Zealand rival to Takeda bowel disease drug hits goal in phase 3

Zealand Pharma’s phase 3 short bowel syndrome (SBS) study has hit its primary endpoint, delivering data that could equip it to seek approval for a challenger to Takeda’s Gattex. But with the once-weekly dose failing to beat placebo and the data leaving scope to doubt whether Zealand’s glepaglutide represents a step up efficacy, questions about the commercial impact of the long-acting GLP-2 analog remain live. 

Gattex, another GLP-2 analog, is already FDA-approved for the treatment of adults with SBS who are dependent on parenteral support for nutrition. However, the subcutaneous treatment is given every day, giving glepaglutide a potential convenience advantage over Takeda’s incumbent therapy even though only the twice-weekly dose hit the primary endpoint.  

Glepaglutide may have a slight efficacy edge, too, although that is harder to judge given the available data and the limitations of cross-trial comparisons. At Week 24 of a trial that supported FDA approval, Gattex reduced (PDF) the mean weekly parenteral nutrition volume by 4.4 liters from a baseline of 12.9 liters, versus a 2.3-liter reduction in the placebo group.

Zealand tracked a 5.13-liter reduction in the twice-weekly arm of its 24-week glepaglutide clinical trial, compared to declines of 2.85 liters and 3.13 liters in, respectively, the placebo and once-weekly groups. The Zealand statement to disclose the results lacks the baseline figure for its trial.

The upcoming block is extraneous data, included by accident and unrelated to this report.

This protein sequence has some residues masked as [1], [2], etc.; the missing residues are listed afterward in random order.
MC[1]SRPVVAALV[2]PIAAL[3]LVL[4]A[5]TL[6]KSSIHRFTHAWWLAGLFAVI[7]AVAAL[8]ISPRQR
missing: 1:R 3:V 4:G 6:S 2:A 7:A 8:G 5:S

Another endpoint paints glepaglutide in a less-favorable light. In the Gattex trial, 63% of the recipients of the drug experienced a 20% or greater reduction in weekly parenteral nutrition, versus 30% in the placebo group. The figures for the twice-weekly and control arms of the Zealand trial were 65.7% and 38.9%, respectively, resulting in a smaller placebo-adjusted response rate than in the Gattex trial. 

Zealand’s push to show glepaglutide is a better drug than Gattex may be complicated by the anticipated arrival of generic copies of the Takeda drug in the U.S. But investors took the positives from the data and sent the stock up 26% on the exchange in the biotech’s native Denmark.

Having delivered the phase 3 data, Zealand is now working to generate results from a pair of long-term extension studies. Ninety-six of the 106 patients in the phase 3 moved into the long-term extensions. Zealand will now engage with regulatory authorities while planning its filing for approval in the U.S.